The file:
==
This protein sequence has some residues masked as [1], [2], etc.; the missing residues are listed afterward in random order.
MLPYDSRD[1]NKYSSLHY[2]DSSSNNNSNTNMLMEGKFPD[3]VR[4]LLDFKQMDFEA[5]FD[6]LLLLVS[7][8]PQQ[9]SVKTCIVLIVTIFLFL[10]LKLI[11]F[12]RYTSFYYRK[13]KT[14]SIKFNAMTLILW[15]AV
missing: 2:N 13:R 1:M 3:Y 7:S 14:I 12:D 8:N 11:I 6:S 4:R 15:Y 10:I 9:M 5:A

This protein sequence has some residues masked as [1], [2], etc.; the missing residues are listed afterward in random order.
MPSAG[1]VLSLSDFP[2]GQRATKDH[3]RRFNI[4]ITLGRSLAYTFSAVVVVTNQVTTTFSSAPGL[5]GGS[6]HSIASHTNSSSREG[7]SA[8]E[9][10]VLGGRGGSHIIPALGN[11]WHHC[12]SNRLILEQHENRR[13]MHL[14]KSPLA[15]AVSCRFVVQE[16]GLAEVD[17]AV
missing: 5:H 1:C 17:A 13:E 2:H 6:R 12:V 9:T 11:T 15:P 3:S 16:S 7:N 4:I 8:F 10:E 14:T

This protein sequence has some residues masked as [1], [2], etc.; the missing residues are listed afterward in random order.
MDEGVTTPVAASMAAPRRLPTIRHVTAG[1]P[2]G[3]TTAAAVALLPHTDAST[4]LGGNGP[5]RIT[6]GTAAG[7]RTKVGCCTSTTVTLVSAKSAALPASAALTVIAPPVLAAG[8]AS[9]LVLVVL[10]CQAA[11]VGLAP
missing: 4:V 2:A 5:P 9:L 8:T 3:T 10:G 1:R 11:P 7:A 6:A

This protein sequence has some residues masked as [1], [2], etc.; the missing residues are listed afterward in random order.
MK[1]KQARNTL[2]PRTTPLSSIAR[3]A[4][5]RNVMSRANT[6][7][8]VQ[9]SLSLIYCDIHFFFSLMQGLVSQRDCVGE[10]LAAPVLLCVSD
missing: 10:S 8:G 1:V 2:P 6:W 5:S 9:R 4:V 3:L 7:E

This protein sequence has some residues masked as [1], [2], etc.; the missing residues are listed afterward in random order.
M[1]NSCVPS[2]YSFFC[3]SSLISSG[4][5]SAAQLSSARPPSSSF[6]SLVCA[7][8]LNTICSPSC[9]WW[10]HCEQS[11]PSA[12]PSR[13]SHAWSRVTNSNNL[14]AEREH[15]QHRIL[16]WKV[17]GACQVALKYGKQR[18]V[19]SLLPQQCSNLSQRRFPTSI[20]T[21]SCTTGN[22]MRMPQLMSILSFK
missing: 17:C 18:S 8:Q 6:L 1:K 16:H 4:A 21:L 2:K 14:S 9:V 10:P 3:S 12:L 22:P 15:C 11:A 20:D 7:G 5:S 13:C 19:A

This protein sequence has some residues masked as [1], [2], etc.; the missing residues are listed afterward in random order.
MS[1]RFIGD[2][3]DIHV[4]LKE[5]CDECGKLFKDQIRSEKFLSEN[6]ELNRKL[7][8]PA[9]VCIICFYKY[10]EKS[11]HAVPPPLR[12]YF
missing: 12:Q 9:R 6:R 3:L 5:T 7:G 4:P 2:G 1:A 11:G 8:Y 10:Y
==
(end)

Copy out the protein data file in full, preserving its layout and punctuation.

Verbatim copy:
This protein sequence has some residues masked as [1], [2], etc.; the missing residues are listed afterward in random order.
MLPYDSRD[1]NKYSSLHY[2]DSSSNNNSNTNMLMEGKFPD[3]VR[4]LLDFKQMDFEA[5]FD[6]LLLLVS[7][8]PQQ[9]SVKTCIVLIVTIFLFL[10]LKLI[11]F[12]RYTSFYYRK[13]KT[14]SIKFNAMTLILW[15]AV
missing: 2:N 13:R 1:M 3:Y 7:S 14:I 12:D 8:N 11:I 6:S 4:R 15:Y 10:I 9:M 5:A

This protein sequence has some residues masked as [1], [2], etc.; the missing residues are listed afterward in random order.
MPSAG[1]VLSLSDFP[2]GQRATKDH[3]RRFNI[4]ITLGRSLAYTFSAVVVVTNQVTTTFSSAPGL[5]GGS[6]HSIASHTNSSSREG[7]SA[8]E[9][10]VLGGRGGSHIIPALGN[11]WHHC[12]SNRLILEQHENRR[13]MHL[14]KSPLA[15]AVSCRFVVQE[16]GLAEVD[17]AV
missing: 5:H 1:C 17:A 13:E 2:H 6:R 12:V 9:T 11:T 15:P 3:S 16:S 7:N 4:I 8:F 10:E 14:T

This protein sequence has some residues masked as [1], [2], etc.; the missing residues are listed afterward in random order.
MDEGVTTPVAASMAAPRRLPTIRHVTAG[1]P[2]G[3]TTAAAVALLPHTDAST[4]LGGNGP[5]RIT[6]GTAAG[7]RTKVGCCTSTTVTLVSAKSAALPASAALTVIAPPVLAAG[8]AS[9]LVLVVL[10]CQAA[11]VGLAP
missing: 4:V 2:A 5:P 9:L 8:T 3:T 10:G 1:R 11:P 7:A 6:A

This protein sequence has some residues masked as [1], [2], etc.; the missing residues are listed afterward in random order.
MK[1]KQARNTL[2]PRTTPLSSIAR[3]A[4][5]RNVMSRANT[6][7][8]VQ[9]SLSLIYCDIHFFFSLMQGLVSQRDCVGE[10]LAAPVLLCVSD
missing: 10:S 8:G 1:V 2:P 6:W 5:S 9:R 4:V 3:L 7:E

This protein sequence has some residues masked as [1], [2], etc.; the missing residues are listed afterward in random order.
M[1]NSCVPS[2]YSFFC[3]SSLISSG[4][5]SAAQLSSARPPSSSF[6]SLVCA[7][8]LNTICSPSC[9]WW[10]HCEQS[11]PSA[12]PSR[13]SHAWSRVTNSNNL[14]AEREH[15]QHRIL[16]WKV[17]GACQVALKYGKQR[18]V[19]SLLPQQCSNLSQRRFPTSI[20]T[21]SCTTGN[22]MRMPQLMSILSFK
missing: 17:C 18:S 8:Q 6:L 1:K 16:H 4:A 21:L 2:K 14:S 9:V 10:P 3:S 12:L 22:P 15:C 11:A 20:D 7:G 5:S 13:C 19:A

This protein sequence has some residues masked as [1], [2], etc.; the missing residues are listed afterward in random order.
MS[1]RFIGD[2][3]DIHV[4]LKE[5]CDECGKLFKDQIRSEKFLSEN[6]ELNRKL[7][8]PA[9]VCIICFYKY[10]EKS[11]HAVPPPLR[12]YF
missing: 12:Q 9:R 6:R 3:L 5:T 7:G 4:P 2:G 1:A 11:G 8:Y 10:Y